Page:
"Troubling Trends" in the News | Print |

Florida is a state in deep trouble, FCFEP Executive Director John Hall writes in the St. Petersburg Times.  We can regain sound footing, but only if we draw the right conclusions and make wise choices.

Read the op-ed article...

Listen to John Hall discuss the report on WFSU radio...

News Release: Troubling Trends Threaten Florida’s Well-Being

TALLAHASSEE—Florida is experiencing disturbing economic trends that threaten the well-being of its people, according to the Florida Center for Fiscal and Economic Policy’s (FCFEP) first annual examination of key economic indicators, released today.

Per person income growth in Florida has fallen far behind the rest of the nation, the report found. Also, the gap in income between the most affluent Floridians and those at the bottom rung of the economic ladder is among the biggest in the U.S. – and it is widening. And, in addition to having one of the nation’s highest unemployment rates, a large share of Florida’s jobs pay low wages, making it difficult for working families to get by.

“These key indicators point to a state in trouble,” said John Hall, FCFEP executive director.

“As Florida makes decisions about how much to spend, what to spend it on and how to raise the needed revenues, the economic realities detailed in this report need to be kept uppermost in the minds of policymakers,” Hall said.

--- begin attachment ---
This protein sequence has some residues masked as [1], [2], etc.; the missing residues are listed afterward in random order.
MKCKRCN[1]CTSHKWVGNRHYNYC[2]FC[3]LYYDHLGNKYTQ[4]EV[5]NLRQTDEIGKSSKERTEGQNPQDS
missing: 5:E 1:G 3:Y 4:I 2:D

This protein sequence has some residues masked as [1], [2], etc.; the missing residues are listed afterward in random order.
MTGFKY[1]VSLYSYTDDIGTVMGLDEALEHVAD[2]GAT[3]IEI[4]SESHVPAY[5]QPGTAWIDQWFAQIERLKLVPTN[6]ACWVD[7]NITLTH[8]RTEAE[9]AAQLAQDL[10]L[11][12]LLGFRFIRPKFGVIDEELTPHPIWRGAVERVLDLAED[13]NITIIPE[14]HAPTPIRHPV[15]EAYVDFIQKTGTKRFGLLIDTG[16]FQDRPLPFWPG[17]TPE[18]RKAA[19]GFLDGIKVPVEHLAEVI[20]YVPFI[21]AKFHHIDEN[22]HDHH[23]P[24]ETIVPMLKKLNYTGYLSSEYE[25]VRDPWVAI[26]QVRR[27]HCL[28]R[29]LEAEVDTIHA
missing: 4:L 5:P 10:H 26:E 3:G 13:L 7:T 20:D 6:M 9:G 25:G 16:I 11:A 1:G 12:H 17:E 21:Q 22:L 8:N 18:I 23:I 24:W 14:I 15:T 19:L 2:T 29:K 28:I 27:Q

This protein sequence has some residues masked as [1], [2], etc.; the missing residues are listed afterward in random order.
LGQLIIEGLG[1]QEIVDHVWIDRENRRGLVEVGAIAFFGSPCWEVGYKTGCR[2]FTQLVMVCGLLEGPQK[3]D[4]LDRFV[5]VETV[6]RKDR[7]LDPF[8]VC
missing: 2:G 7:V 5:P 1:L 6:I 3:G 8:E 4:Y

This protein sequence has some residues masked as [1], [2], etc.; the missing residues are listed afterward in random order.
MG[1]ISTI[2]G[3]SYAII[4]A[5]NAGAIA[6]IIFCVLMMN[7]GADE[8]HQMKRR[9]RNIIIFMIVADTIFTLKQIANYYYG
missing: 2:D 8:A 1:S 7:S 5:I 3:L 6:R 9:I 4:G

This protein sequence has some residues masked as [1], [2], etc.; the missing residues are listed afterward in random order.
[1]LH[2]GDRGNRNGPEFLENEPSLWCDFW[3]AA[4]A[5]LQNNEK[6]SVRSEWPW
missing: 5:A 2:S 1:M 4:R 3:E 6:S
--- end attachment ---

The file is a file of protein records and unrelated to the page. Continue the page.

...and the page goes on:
“There can be robust debate over what to do as a result of these numbers, but the numbers themselves are indisputably clear. They show a state where big changes are needed,” he said.

The report noted these signs of trouble:

  • • Florida’s population growth, which has driven the state’s economy since World War II, is stagnant.
  • • Florida’s rate of income growth has fallen to 45th in the country.
  • • The real rate of growth in gross state product – the value of goods and services the state produces - has fallen to 47th in the nation.
  • • With a poverty rate of 12.5 percent, the number of people living in poverty in Florida has increased by 180,000 in one year.
  • • About one in 10 Florida residents now receive food stamps.
  • • The unemployment rate is among the nation’s highest in the nation and foreclosures in Florida have quadrupled over the last three years.

Per capita state government spending is 44th in the nation, and Florida spends proportionately more of its budget on corrections than all but two states and a smaller share on education than most states, the report said.

As indicated by the following measures of progress, Florida is underperforming, the report said:

  • • Florida’s high school graduation rate is 45th in the country.
  • • Tens of thousands of Florida residents languish on waiting lists for services for seniors, persons with disabilities, and those with mental health and substance abuse problems.

Improving these trends will require “wise choices on both the spending and revenue sides of the Florida budget,” Hall said. “Florida needs to adopt a balanced approach that continues to eliminate duplication and inefficiency and also reform its tax structure to modernize it, make it fairer and produce revenues adequate to meet needs,” he said.